A major gift will endow and name the Cornell Jeb E. Brooks School of Public Policy, advancing the nascent school’s long-term mission to help solve complex global policy challenges, from inequality to sustainability.
The gift from Jeb E. Brooks, MBA ’70 – an advocate for socially responsible investment whose late father taught at Cornell and whose Big Red roots span three generations – and his wife, Cherie Wendelken, together with the Brooks Family Foundation, provides an early boost to help the school achieve world-class excellence in public policy. The Cornell Board of Trustees approved the naming in March.
Jeb E. Brooks MBA '70
“This important gift positions the Cornell Brooks School for success right out of the gate, enabling the kind of cutting-edge policy research, education and outreach that will significantly improve people’s lives,” said President Martha E. Pollack. “We’re so grateful to Jeb and Cherie for sharing and supporting our vision for this school, and for their deep and longstanding commitment to Cornell – as students, faculty and alumni.”
A finance professional who grew up in Ithaca and now lives in Portland, Maine, Brooks is confident the university will create a school of international importance and influence in public policy, as it has already done in other key areas. His family’s gift establishes an endowment that will grow over time with others’ participation, and will also, in the short term, help the school strengthen its academic programs and recruit new faculty.
Wendelken holds a Ph.D. in architectural history from the Massachusetts Institute of Technology and was a professor in Harvard University’s Department of History of Art and Architecture. Twenty years ago, she and Brooks established the Brooks Family Foundation, which focuses on health care, underserved children and the environment.
Brooks said his father, Earl Brooks, who in 1947 began a nearly half-century career as a Cornell business professor, showed him the effect of the university’s commitment to developing an impactful school of business education and research, now known as the Cornell SC Johnson College of Business.
“I see that same great potential for the future of the School of Public Policy, affecting practices for the common good,” he said. “I am particularly honored to support the creation of an institution dedicated to improvement in areas of sustainability, climate change and social responsibility.”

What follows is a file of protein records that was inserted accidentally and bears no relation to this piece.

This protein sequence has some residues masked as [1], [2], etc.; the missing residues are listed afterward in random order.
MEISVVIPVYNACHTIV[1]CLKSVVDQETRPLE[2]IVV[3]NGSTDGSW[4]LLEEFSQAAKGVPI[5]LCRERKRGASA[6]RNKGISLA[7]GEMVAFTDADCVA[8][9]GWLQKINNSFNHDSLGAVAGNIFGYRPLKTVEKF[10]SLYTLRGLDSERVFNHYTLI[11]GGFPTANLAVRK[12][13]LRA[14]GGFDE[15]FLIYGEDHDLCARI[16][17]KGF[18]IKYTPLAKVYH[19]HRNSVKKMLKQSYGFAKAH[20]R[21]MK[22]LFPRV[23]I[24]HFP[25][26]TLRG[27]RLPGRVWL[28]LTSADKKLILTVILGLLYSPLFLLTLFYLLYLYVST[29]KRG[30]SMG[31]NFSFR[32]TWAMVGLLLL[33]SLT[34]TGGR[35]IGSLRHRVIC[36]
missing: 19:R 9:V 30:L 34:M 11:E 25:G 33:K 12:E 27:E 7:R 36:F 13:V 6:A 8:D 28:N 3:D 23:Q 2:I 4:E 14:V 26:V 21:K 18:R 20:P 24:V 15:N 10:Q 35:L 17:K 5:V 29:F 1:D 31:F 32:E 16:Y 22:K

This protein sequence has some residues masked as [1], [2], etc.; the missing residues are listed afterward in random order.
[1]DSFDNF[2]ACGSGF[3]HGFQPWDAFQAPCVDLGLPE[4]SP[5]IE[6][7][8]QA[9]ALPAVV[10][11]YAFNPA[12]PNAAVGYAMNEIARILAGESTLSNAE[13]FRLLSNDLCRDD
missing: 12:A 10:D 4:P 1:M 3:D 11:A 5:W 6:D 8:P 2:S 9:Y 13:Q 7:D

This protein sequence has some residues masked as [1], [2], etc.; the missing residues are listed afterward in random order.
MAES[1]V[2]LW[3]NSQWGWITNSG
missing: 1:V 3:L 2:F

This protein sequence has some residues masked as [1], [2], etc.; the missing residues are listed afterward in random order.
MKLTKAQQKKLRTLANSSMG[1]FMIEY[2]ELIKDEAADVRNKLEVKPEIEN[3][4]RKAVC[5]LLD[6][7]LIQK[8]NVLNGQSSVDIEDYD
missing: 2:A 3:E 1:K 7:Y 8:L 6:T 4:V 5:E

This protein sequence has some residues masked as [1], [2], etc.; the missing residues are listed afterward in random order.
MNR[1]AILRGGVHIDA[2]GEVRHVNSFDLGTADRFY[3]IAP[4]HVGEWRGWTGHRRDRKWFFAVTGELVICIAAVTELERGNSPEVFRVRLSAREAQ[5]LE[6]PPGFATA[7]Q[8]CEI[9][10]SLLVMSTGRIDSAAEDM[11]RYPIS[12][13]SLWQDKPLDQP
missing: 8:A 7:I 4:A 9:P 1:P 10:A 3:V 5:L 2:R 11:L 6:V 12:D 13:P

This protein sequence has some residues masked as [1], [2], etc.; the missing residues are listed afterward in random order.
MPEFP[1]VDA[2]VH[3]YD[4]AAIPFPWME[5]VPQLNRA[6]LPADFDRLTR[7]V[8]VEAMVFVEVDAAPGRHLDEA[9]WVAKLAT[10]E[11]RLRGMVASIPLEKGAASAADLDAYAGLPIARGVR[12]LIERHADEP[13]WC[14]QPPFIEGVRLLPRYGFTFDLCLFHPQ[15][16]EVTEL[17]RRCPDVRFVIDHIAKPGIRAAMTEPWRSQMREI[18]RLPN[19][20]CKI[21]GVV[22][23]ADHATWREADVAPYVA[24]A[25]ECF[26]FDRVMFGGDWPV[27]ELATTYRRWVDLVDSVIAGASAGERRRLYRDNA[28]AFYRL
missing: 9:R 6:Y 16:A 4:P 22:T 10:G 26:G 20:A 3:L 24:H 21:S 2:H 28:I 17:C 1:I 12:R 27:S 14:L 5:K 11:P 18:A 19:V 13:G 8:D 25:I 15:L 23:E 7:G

The new public policy school, announced last year and expected to formally open this summer, is the highest-profile initiative to emerge from a multiyear review of opportunities to elevate Cornell’s excellence and impact in the social sciences, led by Provost Michael I. Kotlikoff.
The university’s goal is to harness and develop its wide-ranging expertise in policy scholarship, teaching and engagement, which has long been dispersed across campus, into a single, world-class entity.
“We have been laying the groundwork for a school that can become a prominent addition to the global policy stage, building upon Cornell’s existing deep strength in public policy and related disciplines,” Kotlikoff said. “The Brooks family’s remarkable support while the school is still being formed is a testament both to their vision and to the school’s great promise and ambition.”
The historic gift comes as a faculty committee works to develop the Cornell Brooks School’s academic programs and its administrative structure takes shape. Founding faculty will include the faculty of the Department of Policy Analysis and Management in the College of Human Ecology along with policy-oriented faculty from the Department of Government in the College of Arts and Sciences and other key departments across the university. This fall, undergraduates in policy analysis and management and health care policy in the College of Human Ecology will also become part of the new school, along with graduate students enrolled in the Cornell Institute for Public Affairs and the Sloan Program in Health Administration.
Through an interdisciplinary and problem-oriented study of public policy, the Cornell Brooks School will explore how government choices intersect with people’s lives. Initial areas of focus will include data science and technology policy; environmental and sustainability policy; health policy; human security; inequality and social policy; the politics and economics of development; and race, racism and public policy.
Brooks said Cornell’s research emphasis on data- and evidence-based analysis is well suited to improving public policies affecting the environment and governance. Based on his career in finance, he also hopes the school will help create frameworks for socially responsible investment.
“It’s important that Cornell produce leadership to help implement such policies,” he said.
After receiving his MBA from Cornell in 1970, Brooks founded Equity Resources Group, a real estate-focused private equity firm located in Cambridge, Massachusetts. In the late 1980s, he helped found KLD Research and Analytics, which launched Domini Social Investments, one of the first investment firms focused on environmental, social and governance issues. More recently, Brooks helped start The Investment Integration Project, an investment research firm that encourages mitigation of system-level risks such as climate change and global wealth inequalities.
Brooks said the gift brings him full circle, in a way: He was part of the charter class of Cornell’s nursery school that was housed in Martha Van Rensselaer Hall, the building that will serve as the initial home for the policy school bearing his name. Over the next decade or so, he expects the school to be recognized as an institution of global prominence.
“These are challenging times,” Brooks said. “When I first learned about the new school, I was drawn to Cornell’s vision of creating a multidisciplinary institution to help world societies become safer, more just and sustainable.”